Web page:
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inxs996

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well, i went to the Sam Ash in NYC today, to pick up my new Zakk Wylde chorus pedal, the ZW38, while i was there, and knowing that i was in the market for a attenuator, and not sure which i wanted to buy, either the THD Hotplate or a used Marshall Powerbrake, i asked if they would be able to recommend either of my two choices, i was told to speak to Mike Rock about attenuators, he supposedly had all i needed to know about.

i am presently using a Marshall Zakk Wylde 2203ZW amp, so i explain to Mike which amp i was using, he tells me that i don't need a attenuator, as my amp has a Master Volume, now i am really confused, as i thought that a attenuator could and should be used with a Master Volume amp, as it will allow the amp to be driven hard..

was i provided with BAD information, is anyone else using a Master Volume amp with a attenuator, i think that Mike Rock was wrong..

any input would be greatly appreciated...
 

BMS

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Most people use attenuators on non preamp model amps that sound better when cranked to get that natural break up but want it at a lower volume. You don't really need it. Just crank you pre and bring up the master to a suitable level. But with JCM800 you can still get a break up by keeping the pre vol. low and cranking the master. In which case, if this is what you intend to do, then yes you will need one.
 

lp_junkie

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on Master Volume amps, I crank the channel volumes and gain, set my eq and use the master volume to control overall sound levels. Never needed an attenuator.

On non master volume amps unless you are running a good distortion pedal then an attenuator is necessary to get good distortion sounds at less than ear bleeding volume.
 

st.bede

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I could be wrong but isn't the reason for an attenuator is to be able to push your power tubes? isn't per-amp tubes a little fizzy by themselves but when you add in some pushed power tubes you start to get that fizziness to be a creamier? I don't really now because the vast majority of amps I have used do not have the pre and post volume knob thing and the one I do still sound a lot better when I crank up the master...
 

BMS

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You're right, it is to push the power tubes. For bedroom volumes a pre vol. will do. Can't see why you would want to push your power tubes in an apartment if you don't have to. And most stage volumes, even small venues, you can get the mains up enough to get that sweet spot.
 

Deguello

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I could be wrong but isn't the reason for an attenuator is to be able to push your power tubes? isn't per-amp tubes a little fizzy by themselves but when you add in some pushed power tubes you start to get that fizziness to be a creamier? I don't really now because the vast majority of amps I have used do not have the pre and post volume knob thing and the one I do still sound a lot better when I crank up the master...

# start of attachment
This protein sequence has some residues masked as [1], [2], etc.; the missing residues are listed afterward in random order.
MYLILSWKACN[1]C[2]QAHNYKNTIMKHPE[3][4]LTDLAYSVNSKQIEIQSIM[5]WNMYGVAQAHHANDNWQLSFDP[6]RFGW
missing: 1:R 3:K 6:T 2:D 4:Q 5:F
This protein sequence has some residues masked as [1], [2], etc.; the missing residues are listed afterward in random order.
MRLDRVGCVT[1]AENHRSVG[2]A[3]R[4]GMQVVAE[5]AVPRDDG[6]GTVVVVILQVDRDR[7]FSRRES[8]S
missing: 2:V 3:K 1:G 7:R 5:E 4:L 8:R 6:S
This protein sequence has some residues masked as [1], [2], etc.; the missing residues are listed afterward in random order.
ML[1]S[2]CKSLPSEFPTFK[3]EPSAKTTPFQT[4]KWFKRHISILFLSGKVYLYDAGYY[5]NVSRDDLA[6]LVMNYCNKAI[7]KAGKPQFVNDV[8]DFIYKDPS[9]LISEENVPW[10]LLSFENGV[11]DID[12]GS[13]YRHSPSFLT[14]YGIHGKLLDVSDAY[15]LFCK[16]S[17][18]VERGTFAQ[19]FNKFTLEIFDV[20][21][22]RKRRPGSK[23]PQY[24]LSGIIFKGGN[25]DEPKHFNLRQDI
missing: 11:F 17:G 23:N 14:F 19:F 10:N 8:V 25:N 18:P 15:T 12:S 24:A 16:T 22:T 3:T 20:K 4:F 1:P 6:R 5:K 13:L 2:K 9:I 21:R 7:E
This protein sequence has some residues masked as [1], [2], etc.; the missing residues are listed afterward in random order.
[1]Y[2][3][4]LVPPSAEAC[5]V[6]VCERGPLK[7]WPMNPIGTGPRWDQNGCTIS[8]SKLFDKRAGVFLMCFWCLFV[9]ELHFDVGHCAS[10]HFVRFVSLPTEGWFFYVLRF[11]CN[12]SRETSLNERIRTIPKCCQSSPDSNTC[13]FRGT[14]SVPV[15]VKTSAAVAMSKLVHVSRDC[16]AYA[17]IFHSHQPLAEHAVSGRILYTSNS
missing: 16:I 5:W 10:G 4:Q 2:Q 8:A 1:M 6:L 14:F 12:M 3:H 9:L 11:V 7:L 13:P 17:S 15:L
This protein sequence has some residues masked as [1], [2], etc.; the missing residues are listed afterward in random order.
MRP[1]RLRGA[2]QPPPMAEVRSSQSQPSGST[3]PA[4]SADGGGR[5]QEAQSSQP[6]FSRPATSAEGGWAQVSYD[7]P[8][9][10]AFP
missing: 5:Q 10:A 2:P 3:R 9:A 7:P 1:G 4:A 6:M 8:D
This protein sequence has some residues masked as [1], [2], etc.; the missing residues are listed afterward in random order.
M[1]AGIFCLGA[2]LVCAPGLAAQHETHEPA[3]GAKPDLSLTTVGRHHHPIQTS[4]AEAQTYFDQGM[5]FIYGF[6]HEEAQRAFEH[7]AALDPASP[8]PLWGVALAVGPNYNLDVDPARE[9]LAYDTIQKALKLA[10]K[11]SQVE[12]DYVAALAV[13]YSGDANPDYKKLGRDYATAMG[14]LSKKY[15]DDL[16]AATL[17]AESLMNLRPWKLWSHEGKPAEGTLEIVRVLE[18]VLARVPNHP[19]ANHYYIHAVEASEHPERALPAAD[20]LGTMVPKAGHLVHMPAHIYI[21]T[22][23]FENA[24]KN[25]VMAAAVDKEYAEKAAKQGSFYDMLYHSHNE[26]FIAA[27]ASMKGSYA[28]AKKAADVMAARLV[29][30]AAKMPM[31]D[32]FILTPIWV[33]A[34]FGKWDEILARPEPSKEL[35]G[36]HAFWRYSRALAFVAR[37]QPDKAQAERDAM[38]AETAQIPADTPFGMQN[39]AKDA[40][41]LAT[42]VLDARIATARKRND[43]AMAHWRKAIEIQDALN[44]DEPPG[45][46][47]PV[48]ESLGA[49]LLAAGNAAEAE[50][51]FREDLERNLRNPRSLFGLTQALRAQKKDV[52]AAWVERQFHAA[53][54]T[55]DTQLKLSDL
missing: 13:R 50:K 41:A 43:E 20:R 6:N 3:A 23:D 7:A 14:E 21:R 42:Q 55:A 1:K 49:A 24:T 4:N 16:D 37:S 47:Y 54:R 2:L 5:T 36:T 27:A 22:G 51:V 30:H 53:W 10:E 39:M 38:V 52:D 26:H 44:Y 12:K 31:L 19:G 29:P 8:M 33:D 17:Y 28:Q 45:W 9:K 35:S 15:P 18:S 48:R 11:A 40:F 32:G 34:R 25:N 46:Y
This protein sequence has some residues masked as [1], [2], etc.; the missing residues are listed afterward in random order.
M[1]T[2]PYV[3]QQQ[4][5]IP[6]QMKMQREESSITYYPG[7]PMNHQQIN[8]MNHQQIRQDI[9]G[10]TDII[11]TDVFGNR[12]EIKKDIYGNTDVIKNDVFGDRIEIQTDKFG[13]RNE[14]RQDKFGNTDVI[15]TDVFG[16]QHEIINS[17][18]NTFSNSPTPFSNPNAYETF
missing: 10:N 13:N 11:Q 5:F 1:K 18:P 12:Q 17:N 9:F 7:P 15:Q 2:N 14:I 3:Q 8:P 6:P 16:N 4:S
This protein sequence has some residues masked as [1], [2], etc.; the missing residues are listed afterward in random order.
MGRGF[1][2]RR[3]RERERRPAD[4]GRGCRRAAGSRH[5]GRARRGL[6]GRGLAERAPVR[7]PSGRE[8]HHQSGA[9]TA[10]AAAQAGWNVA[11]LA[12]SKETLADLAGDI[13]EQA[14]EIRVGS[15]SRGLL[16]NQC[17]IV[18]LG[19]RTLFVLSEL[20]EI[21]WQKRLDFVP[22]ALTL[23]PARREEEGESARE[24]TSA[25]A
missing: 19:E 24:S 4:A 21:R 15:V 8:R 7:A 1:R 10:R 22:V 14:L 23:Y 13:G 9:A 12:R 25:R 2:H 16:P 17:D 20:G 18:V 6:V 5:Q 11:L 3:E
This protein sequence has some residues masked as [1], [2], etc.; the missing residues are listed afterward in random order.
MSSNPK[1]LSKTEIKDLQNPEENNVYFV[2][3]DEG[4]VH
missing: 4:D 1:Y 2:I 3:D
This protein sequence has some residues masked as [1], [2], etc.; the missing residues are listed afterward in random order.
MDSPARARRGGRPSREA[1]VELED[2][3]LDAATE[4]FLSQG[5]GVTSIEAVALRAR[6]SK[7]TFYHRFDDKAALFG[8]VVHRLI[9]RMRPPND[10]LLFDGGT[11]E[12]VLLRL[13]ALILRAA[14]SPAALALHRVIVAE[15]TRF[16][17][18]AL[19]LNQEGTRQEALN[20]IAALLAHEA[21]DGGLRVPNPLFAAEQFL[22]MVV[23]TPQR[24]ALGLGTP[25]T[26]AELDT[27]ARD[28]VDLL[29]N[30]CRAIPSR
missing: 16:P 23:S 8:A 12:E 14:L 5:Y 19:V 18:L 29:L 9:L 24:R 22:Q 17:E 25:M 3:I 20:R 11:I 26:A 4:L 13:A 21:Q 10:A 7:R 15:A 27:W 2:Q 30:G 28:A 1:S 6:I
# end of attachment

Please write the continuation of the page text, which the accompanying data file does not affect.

Thank you, I was wondering when someone would say this...

The entire point of a attenuator is to get the POWER amp tubes to break up at lower volume...Otherwise, you are just getting your sound from your preamp...without the power-amp tubes getting involved all you have is a sizzle , fizzy, crappy sound
 

Quill

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My understanding is that in most amps, the preamp volume sits before the preamp driver tube(s), and controls the amount of signal going through the preamp. The master volume, usually, sits just after the preamp and controls the amount of signal coming out of the preamp, as it heads into the power amp. So, low master volume settings starve the power amp of signal and take away from the amp's potential.

An attenuator is, of course, between the final output of the amplifier and the speaker, and they give you a very different kind of control over an amp than a master volume does. Driving the preamp gives one kind of sound, driving the power amp gives another - and a lot of players find the power amp is where all the body and depth of tone is. But some attenuators take something away from the sound, too, and they aren't cheap so it's important to not be in a rush with that purchase and learn as much as you can before you take the plunge.

I've read about a few new amp builders that are exploring power scaling controls, which are a whole other thing that I don't know much about; my guess is that they let the full signal from the preamp pass through into the power amp, and then adjust the whole power amp section, somehow; in terms of the sound of the amp, they might be better than an older master volume, and an attenuator would be wasted on an amp like that - but I doubt that's what's in your amp.
 

Deguello

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My understanding is that in most amps, the preamp volume sits before the preamp driver tube(s), and controls the amount of signal going through the preamp. The master volume, usually, sits just after the preamp and controls the amount of signal coming out of the preamp, as it heads into the power amp. So, low master volume settings starve the power amp of signal and take away from the amp's potential.